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Taking The Calla Lily Cure Share This on LinkedIn   Share This on Google   Tweet This   Forward This

7 December 2017

The poor have religion, the rich have spirituality and enthusiasts have photography to get them through life's bumps and bruises. We fall into the third category, so when the approach of winter started sinking our spirits, we grabbed a camera.

Along the side of the bunker, we had noticed a calla lily blooming in December. It isn't spring in this hemisphere, but we've had warmer weather than we see in the summer and apparently calla lilies aren't patient.

They're associated with "holiness, faith and purity," according to the Teleflora blog, which makes them particularly off key these days.

But there's not denying their beauty. In fact, the Greek word for beautiful is, apparently, calla.

We'd been reminding ourselves to photograph the thing before it fades. And just as we were about to inflict another reminder on ourselves, we decided instead to just do it.

Can't tell you how often we resort to Dehaze with perfectly clear photos.

So we did. It was cramped and shady and we had a hard time lining up the shot. The zoom kept creeping toward telephoto as we aimed downward. Our settings were all wrong. And the wind came up.

But we shot Raw and were saved.

We've noticed ourselves getting into a Raw post processing rut so we thought we'd challenge ourselves to do things a little differently. We certainly had a different subject.

Black and white, first of all. It's formal in the way writing a sonnet is -- or in our case a limerick. Just the tones, no color.

Squeeze out as much detail as you can. Clarity helps here but Dehaze, if you have it, can be magic. Can't tell you how often we resort to Dehaze with perfectly clear photos. (It's a trade secret.)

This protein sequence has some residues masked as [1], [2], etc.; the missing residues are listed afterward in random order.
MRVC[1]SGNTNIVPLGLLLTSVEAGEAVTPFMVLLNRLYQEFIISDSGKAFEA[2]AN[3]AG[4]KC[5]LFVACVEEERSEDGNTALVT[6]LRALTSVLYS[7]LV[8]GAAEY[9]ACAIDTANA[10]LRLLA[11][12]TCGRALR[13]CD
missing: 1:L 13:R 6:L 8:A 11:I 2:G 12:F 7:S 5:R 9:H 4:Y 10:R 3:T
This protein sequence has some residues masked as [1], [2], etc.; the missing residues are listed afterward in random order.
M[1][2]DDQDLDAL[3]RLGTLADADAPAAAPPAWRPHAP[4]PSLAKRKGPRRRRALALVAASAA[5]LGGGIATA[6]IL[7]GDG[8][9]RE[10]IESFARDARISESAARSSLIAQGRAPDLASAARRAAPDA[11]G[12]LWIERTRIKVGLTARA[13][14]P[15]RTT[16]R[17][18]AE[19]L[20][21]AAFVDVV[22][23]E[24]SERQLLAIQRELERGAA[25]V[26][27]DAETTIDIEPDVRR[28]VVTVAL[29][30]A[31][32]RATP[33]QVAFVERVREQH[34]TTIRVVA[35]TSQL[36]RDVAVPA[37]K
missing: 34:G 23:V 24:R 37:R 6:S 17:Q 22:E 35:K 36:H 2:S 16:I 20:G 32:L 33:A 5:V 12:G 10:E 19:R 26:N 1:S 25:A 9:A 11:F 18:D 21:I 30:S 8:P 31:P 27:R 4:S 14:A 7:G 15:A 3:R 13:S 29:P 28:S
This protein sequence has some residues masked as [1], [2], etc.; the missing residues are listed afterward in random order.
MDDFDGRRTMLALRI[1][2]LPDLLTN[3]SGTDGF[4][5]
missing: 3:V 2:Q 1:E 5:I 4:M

The crop was a real question. We decided we wanted the flower to float over the darkness. We liked the repeating curvature at the bottom of the white flower and didn't want to interrupt it.

Then there was the darks. How dark exactly? Real dark. But not black. We liked the almost ghost-like image of the green leaves below the flower. It was, in black and white, like an echo of the flower.

We knew we wanted detail in the highlights. When we saw those pinstripes (after a bit of Dehaze), we were happy. We had already stretched the histogram out all the way to black and all the way to white.

Original Image. The JPEG thumbnail from the Raw file.

The spadix (we did some research) of a calla lily is, uh, golden. So adjusting the Yellow slider was not enough. We had to adjust the Orange slider as well to get the contrast and tonality we wanted.

The only other hue we adjusted was Green to bring out the ghostly leaves.

It was a different approach than we usually take and we enjoyed exercising different photographic muscles. Hope you like the results. But if not, keep your comments holy, faithful and pure, considering the subject.

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